Brighton Photo Biennial takes cutting edge for 2010

By Ben Miller | 22 July 2010
A photo of a young man lying on his side

(Above) Susanne Opton created a series of portraits of soldiers on home-leave from Afghanistan and Iraq, displayed on billboards around the US to mixed public reception. Her work, including Soldier: Claxton – 120 Days in Afghanistan (2004) (above), will form part of the Brighton Photo Biennial. Image © the artist

Festival: Brighton Photo Biennial 2010, various venues, October 2 – November 14 2010

Sealife scooped from the sea, a documentation of the thriving queer scene in Brighton and conceptual photography from Algeria, Argentina and beyond will feature in a global-thinking fourth edition of the Brighton Photo Biennial with a key focus on the new and futuristic, organisers have announced.

Taking to venues across the city and the South-East, the 2010 edition – called New Documents – stars five exhibitions curated by Martin Parr, including commercial and non-commercial photographers and the "new generation" of practitioners, from Johannesburg club bouncers and Senegalese portraitists to Mexican taxi drivers and local talent from the University of Brighton. More than 85,000 visitors are expected to attend.

A photo of a young Kenyan person in a blue leotard-style piece of clothing

Dutch artist Viviane Sassen spent her childhood spent in Kenya as a doctor's daughter. Africa has formed the subject of her photography. Prosper, from the series Flamboya (2006). Courtesy Motive Gallery, Amsterdam

"I want to make this festival fresh, distinctive and focused on Brighton and Hove," said Parr, calling the city's bohemian backdrop "the ideal venue" for his ideas.

"All the work will be newly produced or newly rediscovered and on the cutting edge of photography. This festival will be about the process of discovery, with opportunities to see and engage with exciting contemporary work."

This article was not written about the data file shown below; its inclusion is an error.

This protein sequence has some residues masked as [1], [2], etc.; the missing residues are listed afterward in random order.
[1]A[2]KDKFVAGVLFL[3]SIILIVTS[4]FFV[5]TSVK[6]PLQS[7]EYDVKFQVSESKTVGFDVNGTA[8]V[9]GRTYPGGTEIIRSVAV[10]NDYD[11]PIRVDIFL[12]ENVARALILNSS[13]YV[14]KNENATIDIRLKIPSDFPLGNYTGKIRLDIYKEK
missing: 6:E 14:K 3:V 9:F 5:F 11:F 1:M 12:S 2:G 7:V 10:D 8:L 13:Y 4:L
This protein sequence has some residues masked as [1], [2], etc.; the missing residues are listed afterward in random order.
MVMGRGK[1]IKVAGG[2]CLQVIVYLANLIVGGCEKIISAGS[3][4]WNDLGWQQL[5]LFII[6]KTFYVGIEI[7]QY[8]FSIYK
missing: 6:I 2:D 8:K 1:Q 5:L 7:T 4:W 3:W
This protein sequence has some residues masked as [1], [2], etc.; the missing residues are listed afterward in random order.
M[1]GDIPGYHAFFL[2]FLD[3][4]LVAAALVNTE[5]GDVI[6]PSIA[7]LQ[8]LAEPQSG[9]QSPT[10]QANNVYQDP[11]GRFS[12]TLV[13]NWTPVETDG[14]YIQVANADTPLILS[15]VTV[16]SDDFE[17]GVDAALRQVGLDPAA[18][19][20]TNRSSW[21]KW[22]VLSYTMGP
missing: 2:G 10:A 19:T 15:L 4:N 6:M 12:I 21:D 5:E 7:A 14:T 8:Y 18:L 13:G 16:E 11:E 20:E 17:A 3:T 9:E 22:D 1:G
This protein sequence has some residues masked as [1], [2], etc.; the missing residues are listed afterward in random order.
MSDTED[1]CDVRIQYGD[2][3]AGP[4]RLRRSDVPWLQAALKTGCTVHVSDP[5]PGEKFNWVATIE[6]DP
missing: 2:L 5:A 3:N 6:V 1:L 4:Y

The historic Brighton Museum and Art Gallery, the University of Brighton’s central Grand Parade gallery and the serene former church building turned contemporary art gallery, Fabrica, are among a set of host venues taking part, with a programme of related exhibitions heading to Chichester’s highly popular Pallant House, Eastbourne's Art Fund Prize-nominated Towner, Aspex in Portsmouth and the De La Warr Pavilion in Bexhill-on-Sea.

A photo of children playing on swings as a parent looks on outside a house

Joseph Heinrich Darchinger (Germany) shot for The German Ministry of the Interior during the 1960s and 1970s as part of an effort to present the rebuilding of Germany. Wirtschaftswunder, © Archive of Modern Conflict

The geography of the core festival has been designed to be easily walkable, with digital prints freed from frames by being pinned on walls.

In Strange and Familiar, three artists present different responses to Brighton and Hove, starting with Hackney-based Stephen Gill’s ploy of dropping seaweed and local plant life discovered around the city directly into his camera, allowing insects to crawl across the film emulsion and become an integral addition to the final pictures.

Japan's Rinko Kawauchi follows flocks of starlings and groups of people through the streets for Murmuration, her first commission in the UK, and Alec Soth unites residents and local newspaper headlines in Brighton Picture Hunt cortesy of photo commissioning and publishing agency Photoworks.

Americans Molly Landreth and Zoe Strauss portray the lesbian, gay, bisexual, transgender and queer communities of Brighton at Lighthouse, and another pairing – Argentineans Alejandro Chaskielberg and Esteban Pastorino Diaz – present A Night in Argentina at the University's Gallery, comprising communities illuminated by the moon above the River Tigres, near Buenos Aires, and the Fascist nature of 1930s and 1940s architecture in the country.

Fabrica gets The House of Vernacular, an installation of dreamlike designs with contributions from amateur American family snapshots, archive photos of litter bins, interior shots from African dictators' private jets and films created for German ministries during the Cold War. A full programme of events and education activities are also planned.

Visit the Biennial online for full listings and more.

2010 is Year of the Museum in the South-East, discover a museum at www.culture24.org.uk/southeast and find out about the Beautiful South campaign at www.visitsoutheastengland.com.

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